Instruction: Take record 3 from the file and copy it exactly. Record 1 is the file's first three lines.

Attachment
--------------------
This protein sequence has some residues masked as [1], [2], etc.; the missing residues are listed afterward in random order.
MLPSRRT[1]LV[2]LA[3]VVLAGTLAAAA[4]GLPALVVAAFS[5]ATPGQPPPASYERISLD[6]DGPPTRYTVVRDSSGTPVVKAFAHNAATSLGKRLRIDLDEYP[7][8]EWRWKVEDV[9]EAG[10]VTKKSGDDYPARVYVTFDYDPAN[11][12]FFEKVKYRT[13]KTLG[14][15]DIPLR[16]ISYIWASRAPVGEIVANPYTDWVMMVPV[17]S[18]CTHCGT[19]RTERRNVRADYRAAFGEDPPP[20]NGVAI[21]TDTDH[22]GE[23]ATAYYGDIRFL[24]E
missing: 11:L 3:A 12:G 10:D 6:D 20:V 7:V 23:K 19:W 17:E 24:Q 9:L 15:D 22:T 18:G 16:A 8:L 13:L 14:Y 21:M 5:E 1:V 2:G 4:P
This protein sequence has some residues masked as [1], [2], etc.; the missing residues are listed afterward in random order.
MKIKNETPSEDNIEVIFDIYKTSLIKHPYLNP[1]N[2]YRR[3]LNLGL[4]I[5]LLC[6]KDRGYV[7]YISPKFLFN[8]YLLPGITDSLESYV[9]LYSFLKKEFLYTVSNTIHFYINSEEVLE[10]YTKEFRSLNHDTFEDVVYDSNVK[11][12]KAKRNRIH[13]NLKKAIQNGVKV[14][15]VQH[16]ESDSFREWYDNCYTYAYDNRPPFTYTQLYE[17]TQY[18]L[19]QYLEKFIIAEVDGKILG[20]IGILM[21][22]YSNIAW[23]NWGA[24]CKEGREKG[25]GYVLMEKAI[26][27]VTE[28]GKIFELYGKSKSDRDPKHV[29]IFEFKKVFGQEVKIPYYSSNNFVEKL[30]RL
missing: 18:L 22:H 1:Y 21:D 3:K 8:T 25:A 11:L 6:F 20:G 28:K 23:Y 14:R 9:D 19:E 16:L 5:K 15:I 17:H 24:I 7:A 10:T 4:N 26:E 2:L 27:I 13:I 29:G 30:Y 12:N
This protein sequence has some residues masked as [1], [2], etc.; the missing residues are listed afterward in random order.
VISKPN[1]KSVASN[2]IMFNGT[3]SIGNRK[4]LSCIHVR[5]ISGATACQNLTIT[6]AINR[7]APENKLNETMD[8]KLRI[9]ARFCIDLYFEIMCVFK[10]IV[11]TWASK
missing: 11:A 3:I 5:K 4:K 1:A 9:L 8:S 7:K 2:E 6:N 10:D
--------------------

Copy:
This protein sequence has some residues masked as [1], [2], etc.; the missing residues are listed afterward in random order.
VISKPN[1]KSVASN[2]IMFNGT[3]SIGNRK[4]LSCIHVR[5]ISGATACQNLTIT[6]AINR[7]APENKLNETMD[8]KLRI[9]ARFCIDLYFEIMCVFK[10]IV[11]TWASK
missing: 11:A 3:I 5:K 4:K 1:A 9:L 8:S 7:K 2:E 6:N 10:D